It looks like a documentation issue, the function's current docs are certainly ambiguous as to whether it returns the path for the home page or WP installation.

In 52575.diff I've rewritten the documentation in an effort to make it clearer that the returned path matches the path to home_url() rather than to site_url(). Suggestions for edits are most welcome.

#5 @arnolp
11 months ago

@peterwilsoncc;
Sorry to say I think you've overlooked the issue :
The linked junit tests only test the page "<server path>/wp/wp-admin/options-permalink.php", where it works fine.

However on front-end pages, $_SERVERSCRIPT_FILENAME? will be <server path>/index.php , so will never contains relative path to wp install (/wp in your example), so get_home_path will always be "/",
which triggers a lot of warning by incorrectly reading the root of server

Here is the get_home_path wpcore php code:

<?php
function get_home_path() {
        $home    = set_url_scheme( get_option( 'home' ), 'http' ); // ---> example.com
        $siteurl = set_url_scheme( get_option( 'siteurl' ), 'http' ); // ---> example.com/wp

        if ( ! empty( $home ) && 0 !== strcasecmp( $home, $siteurl ) ) { // ---> true, always, when home and siteurl are different

                $wp_path_rel_to_home = str_ireplace( $home, '', $siteurl ); // ---> '/wp'
                $pos                 = strripos( str_replace( '\\', '/', $_SERVER['SCRIPT_FILENAME'] ), trailingslashit( $wp_path_rel_to_home ) ); 
                //-- >will always return 0, relative path '/wp' is NOT in server script filename '/www/<myusername>/public/index.php'


                $home_path           = substr( $_SERVER['SCRIPT_FILENAME'], 0, $pos ); // ---> '/'
                $home_path           = trailingslashit( $home_path ); // ---> '/'
        } else {
                $home_path = ABSPATH;
        }

        return str_replace( '\\', '/', $home_path );
}

I don't get why this code would ever work apart from admin pages context;

#6 follow-up: @peterwilsoncc
11 months ago

@arnolp Gotcha, thanks for your patience.

I think we're all in agreement on the ticket that it's returning the correct value within the admin for WP in it's own directory:

Home page: example.com
WP Install: example.com/wp
Path to WP: /path/to/site/wp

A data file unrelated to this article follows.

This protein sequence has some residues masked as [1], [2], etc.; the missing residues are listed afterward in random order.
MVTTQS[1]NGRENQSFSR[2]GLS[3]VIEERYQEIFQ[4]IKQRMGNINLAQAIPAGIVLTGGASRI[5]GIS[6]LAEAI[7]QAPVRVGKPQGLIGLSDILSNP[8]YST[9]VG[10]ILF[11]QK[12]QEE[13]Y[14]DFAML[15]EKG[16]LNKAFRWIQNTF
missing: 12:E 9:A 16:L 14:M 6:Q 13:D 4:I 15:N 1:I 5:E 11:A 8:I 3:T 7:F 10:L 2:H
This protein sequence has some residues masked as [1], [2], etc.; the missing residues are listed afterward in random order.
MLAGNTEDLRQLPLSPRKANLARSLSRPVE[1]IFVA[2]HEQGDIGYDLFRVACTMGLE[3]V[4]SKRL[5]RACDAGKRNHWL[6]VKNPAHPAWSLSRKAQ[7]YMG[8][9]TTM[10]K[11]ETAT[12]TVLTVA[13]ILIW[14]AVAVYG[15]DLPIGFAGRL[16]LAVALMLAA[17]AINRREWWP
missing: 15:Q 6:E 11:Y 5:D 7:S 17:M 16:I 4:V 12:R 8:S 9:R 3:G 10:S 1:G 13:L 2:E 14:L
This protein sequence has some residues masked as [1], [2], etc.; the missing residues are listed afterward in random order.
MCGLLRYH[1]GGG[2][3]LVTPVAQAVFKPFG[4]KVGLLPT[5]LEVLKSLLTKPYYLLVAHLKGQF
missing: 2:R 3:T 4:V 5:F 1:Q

Expected get_home_path() result: /path/to/site

I don't get why this code would ever work apart from admin pages context;

As the function is located within wp-admin/includes/file.php, I think it was only ever designed to work within the admin. To modify it to work on the front-end as well would be considered an enhancement.

That may be possible using the magic constant __DIR__ if there is the desire to make it a front-end friendly function.

#7 in reply to: ↑ 6 @arnolp
11 months ago

@peterwilsoncc thank you very much for your explanation, indeed.

I was confused by a (bad) plugin, which was flushing rules on front end pages.
Thus, calling :

WP_Rewrite->flush_rules(true)
--> /public/wp/wp-includes/class-wp-rewrite.php(1875): save_mod_rewrite_rules()
--> /public/wp/wp-admin/includes/misc.php(278): file_exists('/.htaccess') <--- uses get_home_path() from front-end

(Well I could argue, if I was really in bad faith, that class-wp-rewrite is not in /wp-admin, thus "allowing" front-end use, but I really can't see a usecase of flushing rewrite rules on front end pages , seems to be a bad idea !)

--> All good on my side. Not sure about the op's usecase, but that's a different one.

Replying to peterwilsoncc:

@arnolp Gotcha, thanks for your patience.

I think we're all in agreement on the ticket that it's returning the correct value within the admin for WP in it's own directory:

Home page: example.com
WP Install: example.com/wp
Path to WP: /path/to/site/wp
Expected get_home_path() result: /path/to/site

I don't get why this code would ever work apart from admin pages context;

As the function is located within wp-admin/includes/file.php, I think it was only ever designed to work within the admin. To modify it to work on the front-end as well would be considered an enhancement.

That may be possible using the magic constant __DIR__ if there is the desire to make it a front-end friendly function.